Alternative Sociologies of Religion
Through Non-Western Eyes
- ISBN: 9781479866311
- Published By: New York University Press
- Published: March 2017
The discipline of sociology, including the subdiscipline of the sociology of religion, arose within the West, incorporating certain Western assumptions into its outlook. These assumptions shape the sociologists’ field of vision, helping us to observe certain details regarding religion and religious behavior, while also obscuring other details. In his book, Alternative Sociologies of Religion, James V. Spickard engages in “an act of imagination” (18)—envisioning what the sociology of religion would look like if it had arisen in non-Western societies.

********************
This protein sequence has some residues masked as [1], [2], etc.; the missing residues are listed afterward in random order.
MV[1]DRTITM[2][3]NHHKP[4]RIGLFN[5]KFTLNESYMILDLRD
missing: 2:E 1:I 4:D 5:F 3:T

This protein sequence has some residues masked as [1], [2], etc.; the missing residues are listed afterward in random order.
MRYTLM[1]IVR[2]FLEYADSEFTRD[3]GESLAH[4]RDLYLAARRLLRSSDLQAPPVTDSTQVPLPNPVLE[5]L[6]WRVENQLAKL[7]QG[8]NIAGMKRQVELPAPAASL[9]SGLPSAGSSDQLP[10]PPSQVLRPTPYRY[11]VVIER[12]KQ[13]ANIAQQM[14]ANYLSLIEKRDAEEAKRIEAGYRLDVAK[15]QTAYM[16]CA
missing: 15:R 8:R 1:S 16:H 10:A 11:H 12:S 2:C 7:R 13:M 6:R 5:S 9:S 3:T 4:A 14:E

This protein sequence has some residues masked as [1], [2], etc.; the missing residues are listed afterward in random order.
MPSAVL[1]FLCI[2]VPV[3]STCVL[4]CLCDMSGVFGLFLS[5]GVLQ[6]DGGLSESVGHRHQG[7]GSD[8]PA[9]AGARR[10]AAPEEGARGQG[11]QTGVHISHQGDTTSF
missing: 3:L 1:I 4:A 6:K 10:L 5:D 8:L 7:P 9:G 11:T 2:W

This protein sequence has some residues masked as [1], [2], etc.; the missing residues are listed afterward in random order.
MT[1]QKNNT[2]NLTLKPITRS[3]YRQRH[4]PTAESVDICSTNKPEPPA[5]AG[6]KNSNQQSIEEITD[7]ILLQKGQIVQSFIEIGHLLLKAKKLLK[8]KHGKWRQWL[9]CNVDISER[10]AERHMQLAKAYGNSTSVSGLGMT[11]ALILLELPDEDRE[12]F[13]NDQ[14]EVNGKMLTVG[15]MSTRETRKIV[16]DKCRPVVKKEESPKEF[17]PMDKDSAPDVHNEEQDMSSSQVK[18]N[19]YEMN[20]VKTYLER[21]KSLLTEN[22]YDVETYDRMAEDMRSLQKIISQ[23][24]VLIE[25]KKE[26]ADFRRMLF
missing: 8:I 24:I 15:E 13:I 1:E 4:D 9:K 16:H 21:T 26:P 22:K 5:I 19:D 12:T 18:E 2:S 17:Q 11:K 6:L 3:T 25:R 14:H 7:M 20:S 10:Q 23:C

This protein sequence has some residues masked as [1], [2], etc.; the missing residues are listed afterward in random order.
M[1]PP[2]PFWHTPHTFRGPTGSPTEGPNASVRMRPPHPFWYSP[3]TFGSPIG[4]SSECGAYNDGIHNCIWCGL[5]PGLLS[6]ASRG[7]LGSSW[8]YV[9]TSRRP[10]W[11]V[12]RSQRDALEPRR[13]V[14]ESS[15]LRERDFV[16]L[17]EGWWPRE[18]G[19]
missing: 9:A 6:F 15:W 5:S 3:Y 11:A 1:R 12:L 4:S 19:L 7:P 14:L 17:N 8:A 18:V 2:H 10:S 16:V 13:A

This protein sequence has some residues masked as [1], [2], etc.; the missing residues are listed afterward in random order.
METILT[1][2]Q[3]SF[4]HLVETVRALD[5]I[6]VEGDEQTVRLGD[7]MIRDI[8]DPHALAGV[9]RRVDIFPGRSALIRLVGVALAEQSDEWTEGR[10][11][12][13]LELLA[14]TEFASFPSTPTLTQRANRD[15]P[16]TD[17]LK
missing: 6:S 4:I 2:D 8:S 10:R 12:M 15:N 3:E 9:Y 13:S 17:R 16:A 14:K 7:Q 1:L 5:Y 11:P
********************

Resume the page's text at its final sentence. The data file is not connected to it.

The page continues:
Spickard begins by tracing the development of sociology in the West to show the sorts of assumptions about religion, which are inherent in the field, and how they came to be so. Such “default” assumptions cause sociologists to focus too heavily on institutional forms of religion such as belief and church membership, and thereby problematizing things like declining membership and individual spirituality. Spickard’s proposal is that we “expand our disciplinary toolkit—to supplement established ways of thinking with other ideas drawn from other histories, eras, and cultures” (19). He chooses three particular views of religion to accomplish this vision. Using two chapters for each, he first covers the concept and teaching, and then applies the concept in the next chapter.